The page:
Canna~Fangled Abstracts

Marijuana Tourism and Emergency Department Visits in Colorado

By February 25, 2016 No Comments

CORRESPONDENCE

New England JM header

N Engl J Med 2016; 374:797-798February 25, 2016DOI: 10.1056/NEJMc1515009

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To the Editor:

The liberalization of marijuana policy in Colorado was a stepwise process; voters approved the legalization of medical marijuana in 2000, medical licensure and use increased in 2009, voters approved the legalization of retail marijuana in 2012, and retail sales began in 2014. Given the reports of marijuana tourism (i.e., visits to the state with the purpose of marijuana product consumption),1 we sought to determine whether the rates of emergency department (ED) visits possibly related to cannabis use have increased disproportionately among out-of-state residents, as compared with Colorado residents.
We conducted a cross-sectional study in the setting of an urban academic hospital in Aurora, Colorado, that has approximately 100,000 ED visits per year and compared the rates of ED visits with International Classification of Diseases, Ninth Revision (ICD-9), codes of cannabis use between out-of-state residents and Colorado residents from 2012 through 2014. Residency was determined by the ZIP Codes given by the patients when they registered in the ED. The rates of visits with ICD-9 codes for cannabis use were adjusted for the volume of annual visits, and consecutive years were compared with the use of the two-sample z-test of proportions. We confirmed our findings with the use of data from more than 100 hospitals reported to the Colorado Hospital Association from 2011 through 2014.
At our institution, the rate of ED visits possibly related to cannabis use among out-of-state residents doubled from 85 per 10,000 visits in 2013 to 168 per 10,000 visits in 2014, which was the first year of retail marijuana sales (rate ratio, 1.98; P=0.001). Among Colorado residents, the rate of ED visits possibly related to cannabis use did not change significantly between 2013 and 2014 (106 per 10,000 visits in 2013 and 112 per 10,000 visits in 2014; rate ratio, 1.05; P=0.26). The rates did not change significantly between 2012 and 2013 among out-of-state residents or Colorado residents. Clinical and demographic data are provided in the Supplementary Appendix, available with the full text of this letter at NEJM.org.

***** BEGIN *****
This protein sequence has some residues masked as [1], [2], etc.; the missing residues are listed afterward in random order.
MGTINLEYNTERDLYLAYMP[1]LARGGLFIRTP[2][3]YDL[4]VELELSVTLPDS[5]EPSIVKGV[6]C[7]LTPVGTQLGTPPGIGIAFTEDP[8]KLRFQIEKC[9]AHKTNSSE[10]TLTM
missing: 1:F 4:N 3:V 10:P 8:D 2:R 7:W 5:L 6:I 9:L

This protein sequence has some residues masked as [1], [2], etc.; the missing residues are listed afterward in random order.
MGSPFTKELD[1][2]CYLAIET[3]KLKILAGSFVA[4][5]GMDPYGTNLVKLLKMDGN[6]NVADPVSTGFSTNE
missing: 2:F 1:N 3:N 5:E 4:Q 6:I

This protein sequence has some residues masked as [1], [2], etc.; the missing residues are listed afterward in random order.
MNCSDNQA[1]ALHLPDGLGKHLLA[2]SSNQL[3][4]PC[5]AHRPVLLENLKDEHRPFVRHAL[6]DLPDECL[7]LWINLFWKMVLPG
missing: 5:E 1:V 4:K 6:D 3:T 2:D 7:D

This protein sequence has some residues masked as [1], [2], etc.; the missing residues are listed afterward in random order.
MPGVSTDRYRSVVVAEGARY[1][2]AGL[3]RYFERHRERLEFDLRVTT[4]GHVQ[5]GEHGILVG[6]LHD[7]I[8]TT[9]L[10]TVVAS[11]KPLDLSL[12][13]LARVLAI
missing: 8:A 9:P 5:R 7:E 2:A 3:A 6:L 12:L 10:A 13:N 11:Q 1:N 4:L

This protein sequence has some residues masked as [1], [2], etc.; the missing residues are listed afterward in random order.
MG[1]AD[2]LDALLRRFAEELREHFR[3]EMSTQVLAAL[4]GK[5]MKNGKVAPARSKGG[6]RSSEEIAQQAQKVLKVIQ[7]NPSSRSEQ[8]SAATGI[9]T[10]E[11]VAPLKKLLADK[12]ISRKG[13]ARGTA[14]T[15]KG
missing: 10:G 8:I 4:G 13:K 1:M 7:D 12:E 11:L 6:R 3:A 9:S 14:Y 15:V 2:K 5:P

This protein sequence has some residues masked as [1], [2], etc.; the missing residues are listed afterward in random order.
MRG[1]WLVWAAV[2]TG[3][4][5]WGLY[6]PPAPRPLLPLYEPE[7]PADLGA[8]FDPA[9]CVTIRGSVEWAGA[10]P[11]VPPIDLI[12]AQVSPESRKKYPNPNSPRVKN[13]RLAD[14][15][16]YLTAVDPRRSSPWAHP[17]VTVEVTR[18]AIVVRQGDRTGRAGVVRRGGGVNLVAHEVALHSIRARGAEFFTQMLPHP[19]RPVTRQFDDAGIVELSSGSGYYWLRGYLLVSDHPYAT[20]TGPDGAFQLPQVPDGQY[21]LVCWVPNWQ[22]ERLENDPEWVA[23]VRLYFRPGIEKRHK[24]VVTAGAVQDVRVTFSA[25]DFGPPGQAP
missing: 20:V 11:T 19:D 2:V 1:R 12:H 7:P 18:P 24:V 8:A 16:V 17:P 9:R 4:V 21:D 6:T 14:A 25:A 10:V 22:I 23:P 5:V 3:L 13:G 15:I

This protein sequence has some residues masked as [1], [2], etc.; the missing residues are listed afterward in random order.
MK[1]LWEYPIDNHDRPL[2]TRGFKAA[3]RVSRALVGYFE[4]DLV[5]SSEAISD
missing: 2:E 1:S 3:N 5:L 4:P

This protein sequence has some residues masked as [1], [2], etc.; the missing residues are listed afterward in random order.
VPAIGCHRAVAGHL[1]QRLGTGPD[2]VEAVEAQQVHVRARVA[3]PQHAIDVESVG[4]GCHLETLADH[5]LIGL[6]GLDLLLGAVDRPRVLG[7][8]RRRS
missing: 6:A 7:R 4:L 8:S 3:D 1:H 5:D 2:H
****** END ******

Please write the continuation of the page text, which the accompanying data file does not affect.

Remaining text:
The data from the Colorado Hospital Association did not show a significant change from 2011 to 2012 in the rate of ED visits with ICD-9 codes of cannabis use among out-of-state residents; however, from 2012 to 2014, the statewide rate among out-of-state residents rose from 78 per 10,000 visits in 2012 to 112 per 10,000 visits in 2013 to 163 per 10,000 visits in 2014 (rate ratios, 1.44 [2012 to 2013] and 1.46 [2013 to 2014]; P<0.001 for both comparisons). Among Colorado residents, from 2011 to 2014, the rate of ED visits possibly related to cannabis use increased from 61 to 70 to 86 to 101, respectively, per 10,000 visits (rate ratios, 1.14 [2011 to 2012], 1.24 [2012 to 2013], and 1.17 [2013 to 2014]; P<0.001 for all comparisons).
The flattening of the rates of ED visits possibly related to cannabis use among Colorado residents in an urban hospital (Figure 1AFIGURE 1Emergency Department (ED) Visits Possibly Related to Cannabis Use at an Urban Academic Hospital in Aurora, Colorado, and Statewide.) may represent a learning curve during the period when marijuana was potentially available to Colorado residents for medical use (medical marijuana period) but was largely inaccessible to out-of-state residents.2 It is possible that reporting bias in the era after legalization has confounded these findings; however, we previously found that the reporting on marijuana use among Colorado residents during the medical marijuana period was reliable.3
ED visits related to cannabis use appear to be increasing more rapidly among out-of-state residents than among Colorado residents (Figure 1). The initial educational efforts through mass media have focused primarily on Colorado residents. These data underscore the importance of point-of-sale education for visitors regarding the safe and appropriate use of marijuana products.

Howard S. Kim, M.D.
Northwestern University Feinberg School of Medicine, Chicago, IL
Katelyn E. Hall, M.P.H.
Colorado Department of Public Health and Environment, Denver, CO
Emma K. Genco, M.S.
University of Colorado School of Medicine, Aurora, CO
Mike Van Dyke, Ph.D., C.I.H.
Elizabeth Barker, M.P.H.
Colorado Department of Public Health and Environment, Denver, CO
Andrew A. Monte, M.D.
University of Colorado School of Medicine, Aurora, CO

Disclosure forms provided by the authors are available with the full text of this letter at NEJM.org.
The views expressed in this letter are those of the authors and do not necessarily represent the views of the Agency for Healthcare Research and Quality or the National Institutes of Health.

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